It’s been a long time since I’ve had the pleasure of being introduced to a consumer device that was 100% brain dead easy to use. This review is on the Seagate Slim Mac 500GB USB 3.0 portable external hard drive and is intended to compliment existing reviews that go into all the technical details. This drive is extremely portable in the sense that it’s just a little bit smaller length-wise than a typical smartphone and about the same thickness.
Full disclosure: I have not received anything from Seagate for this endorsement. Which is too bad actually because I really like the Slim Mac so far.
Testing machine specs. I tested it on Mid 2012 Macbook Pro Retina running OS X 10.8.5 and the factory SSD.
- 2.6 GHz i7
- 16 GB 1600 MHz DDR3
- 512 GB SSD
Type of drive. It’s a hard drive not a solid state drive (SSD). So it has a spinning disk inside and those are inherently slower than SSDs although they are also less expensive for now. Just glancing around I didn’t see any read/write performance specs on the drive. So, maybe my real-world tests below will give some indication of what it’s really capable of as compared to the theoretical performance of USB 3.
Why only 500GB? On a dollar-per-gigabyte scale it is typically more economical to by a 1-terabyte drive. However, I chose a smaller capacity drive for two reasons. First, I wanted something very portable and light. Slim Mac meets that criterion hands down. Second, I plan to only use it for emergencies like when I accidentally loose a file or my main hard drive completely fails so I don’t really need a full terabyte.
First time usage was like a dream. Here’s how easy it was to use this device.
- Plugged the device into my Mac.
- Instantly I got the Time Machine window.
- I selected the Seagate Drive as my target
- I selected the option to start backing up.
Elapsed time to complete those four steps was around 15 – 20 seconds. Yep, you heard that right.
Actual Time Machine Performance. Important note: your mileage may vary (YMMV) in that every machine will back up differently. My initial full backup size was 41 Gigabytes. In an unscientific eyeballing, it took roughly 35 minutes for this to complete. But I figured since it was a real life backup scenario that the numbers would be fairly reflective of what others could expect on a similar machine. As far as I could tell there was no compression on the disk as the physical size of the back on disk was 40.71 GB. This works out to 1.17 Gigabytes per minute. More on this speed below.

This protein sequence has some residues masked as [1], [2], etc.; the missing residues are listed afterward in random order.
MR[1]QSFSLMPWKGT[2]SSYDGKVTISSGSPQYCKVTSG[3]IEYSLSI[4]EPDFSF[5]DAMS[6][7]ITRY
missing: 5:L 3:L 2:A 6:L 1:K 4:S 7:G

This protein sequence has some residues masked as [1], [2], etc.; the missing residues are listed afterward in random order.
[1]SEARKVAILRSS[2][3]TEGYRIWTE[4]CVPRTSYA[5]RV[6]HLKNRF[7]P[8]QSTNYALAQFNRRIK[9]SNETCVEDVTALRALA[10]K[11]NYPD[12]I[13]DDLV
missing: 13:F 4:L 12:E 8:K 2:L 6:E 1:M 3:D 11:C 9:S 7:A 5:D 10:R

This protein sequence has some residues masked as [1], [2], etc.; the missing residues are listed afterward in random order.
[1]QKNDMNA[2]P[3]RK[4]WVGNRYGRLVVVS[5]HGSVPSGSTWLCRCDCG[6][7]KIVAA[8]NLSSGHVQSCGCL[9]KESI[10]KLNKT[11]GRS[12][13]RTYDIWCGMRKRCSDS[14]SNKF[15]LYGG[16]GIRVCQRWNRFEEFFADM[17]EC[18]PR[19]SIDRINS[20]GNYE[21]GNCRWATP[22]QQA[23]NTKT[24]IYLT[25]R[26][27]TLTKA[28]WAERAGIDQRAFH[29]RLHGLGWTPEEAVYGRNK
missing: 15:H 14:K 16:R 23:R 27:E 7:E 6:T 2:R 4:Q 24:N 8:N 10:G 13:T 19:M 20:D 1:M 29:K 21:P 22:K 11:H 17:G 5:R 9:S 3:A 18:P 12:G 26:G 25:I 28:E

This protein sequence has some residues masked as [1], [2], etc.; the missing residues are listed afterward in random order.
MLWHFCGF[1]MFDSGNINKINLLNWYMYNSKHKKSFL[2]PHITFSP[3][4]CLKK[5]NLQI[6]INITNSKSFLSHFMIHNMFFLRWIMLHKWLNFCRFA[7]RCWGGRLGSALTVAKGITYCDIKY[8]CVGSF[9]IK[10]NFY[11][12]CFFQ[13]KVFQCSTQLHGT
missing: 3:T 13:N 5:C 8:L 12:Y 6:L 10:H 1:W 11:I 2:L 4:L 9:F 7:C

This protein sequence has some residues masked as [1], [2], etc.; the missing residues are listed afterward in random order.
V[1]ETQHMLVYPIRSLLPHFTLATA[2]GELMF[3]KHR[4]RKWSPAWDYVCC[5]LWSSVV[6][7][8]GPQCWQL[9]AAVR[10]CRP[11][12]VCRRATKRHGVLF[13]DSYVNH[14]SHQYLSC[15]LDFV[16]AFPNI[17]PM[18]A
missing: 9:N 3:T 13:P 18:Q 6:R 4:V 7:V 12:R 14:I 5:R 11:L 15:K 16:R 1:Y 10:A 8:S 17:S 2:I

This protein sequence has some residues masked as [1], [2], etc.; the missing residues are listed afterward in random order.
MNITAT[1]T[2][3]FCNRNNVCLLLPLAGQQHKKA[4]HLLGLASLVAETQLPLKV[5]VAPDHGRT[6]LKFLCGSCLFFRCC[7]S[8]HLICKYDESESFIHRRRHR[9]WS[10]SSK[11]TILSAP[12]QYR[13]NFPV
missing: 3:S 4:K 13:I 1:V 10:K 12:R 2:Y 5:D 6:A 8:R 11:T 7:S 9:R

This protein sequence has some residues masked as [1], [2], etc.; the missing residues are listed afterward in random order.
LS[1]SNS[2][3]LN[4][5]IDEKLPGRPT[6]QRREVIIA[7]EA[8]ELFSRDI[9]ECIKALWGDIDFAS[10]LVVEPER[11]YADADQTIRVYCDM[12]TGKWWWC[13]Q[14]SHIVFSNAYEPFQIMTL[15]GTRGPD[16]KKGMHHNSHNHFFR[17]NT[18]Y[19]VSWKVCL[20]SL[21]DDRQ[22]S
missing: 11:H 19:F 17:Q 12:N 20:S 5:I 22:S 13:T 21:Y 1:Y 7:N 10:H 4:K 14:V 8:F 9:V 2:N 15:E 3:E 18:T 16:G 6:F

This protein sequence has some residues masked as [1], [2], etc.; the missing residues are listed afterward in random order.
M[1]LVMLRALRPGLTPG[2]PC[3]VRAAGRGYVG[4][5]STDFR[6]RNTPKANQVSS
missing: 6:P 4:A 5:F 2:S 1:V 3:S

Copy-and-Paste Performance. For comparison, I took an application directory that was 3.61 GB and 25,195 files then copied that from my Mac to the Seagate. I ran the test twice and disconnected the USB cable in between tests. This took approximately 47 seconds both times. That works out to about 0.0768 Gigabytes/sec, or roughly 4.608 Gigabytes per minute, which is nowhere near the USB 3 spec but probably realistic for most real-world copy-paste usage scenarios that you might run into. Without getting too much into the details, read and write speeds vary by the number, physical size and types of files being copied such as images versus executables versus text files.
Packaging. Cardboard box with an easy to open plastic clamshell inside that held the drive and the USB cable. I simply cut the security seal and had the drive in my hand in about 15 seconds. There was no futzing around to get it out of the clamshell. For some unknown reason, some small portable drives come in what appears to be ballistic plastic that would survive a full-on zombie assault during World War Z. Not this drive, it was well packaged and a breeze to remove.
Casing and smudges. The top of the drive appears to be brushed aluminum and the bottom portion is encased in black plastic. I tried to smudge it up with peanut butter laden fingers which I had from eating my lunch. But the peanut butter wiped right off and the aluminum hid the smudges fairly well. I even tried to scratch it up with my finger nail and wasn’t able to make any permanent marks.
Size and Weight. It fits nicely in the palm of your hand. Dimensions are 0.38 inches thick which is about as tall as a AAA battery. It’s 2.99 inches wide and 4.47 inches long. So, it’s just a little bit longer than 2 AAA batteries stack end-to-end. It weighs a tiny 5.28 ounces, or a little over one quarter can of beer (or soda!). It’s roughly the same width and thickness of my Android Nexus 4, and about 3/4 of an inch shorter. So, if you like packing ultra-light this drive shouldn’t be a problem.
Interface. SuperSpeed USB 3.0 spec’d at a “theoretical” 5 Gigabits/sec (not Gigabyte!) and is USB 2.0 compatible at a reduced speed.
- 5 Gigabits/sec = 0.5821 Gigabytes/sec
- 34.926 Gigabytes per minute
Okay, now that that’s out of the way you will probably never see these speeds when backing up your data or copying and pasting in real life so don’t get too excited. Real life usage will be much less due to data transmission overhead, USB cable issues, USB hardware, computer bus, hard drive and/or operating system. Different laptops will see different speeds. I also read there have been complaints that USB 3 drives often experience USB 2 speeds. Like I said before: YMMV.
So-so. The drive uses a female USB 3 “Micro-B” connector. The included cable has a USB 2-style connector on one end and a Micro-B connector on the other. So, if your go-bag is filled with old USB micro cables none of those will work on this drive without an adapter. But, I suppose that’s the price to pay to use USB 3. My suggestion is to rubber band the cable around the drive when you are traveling with it.
Furthermore, the adaptor cable that comes with it is short. I measured it at roughly 16.5 inches. If you need a longer cable you’ll have to buy one separately or use a USB 2.0-style extender cable if you already have one.
Wikipedia USB 3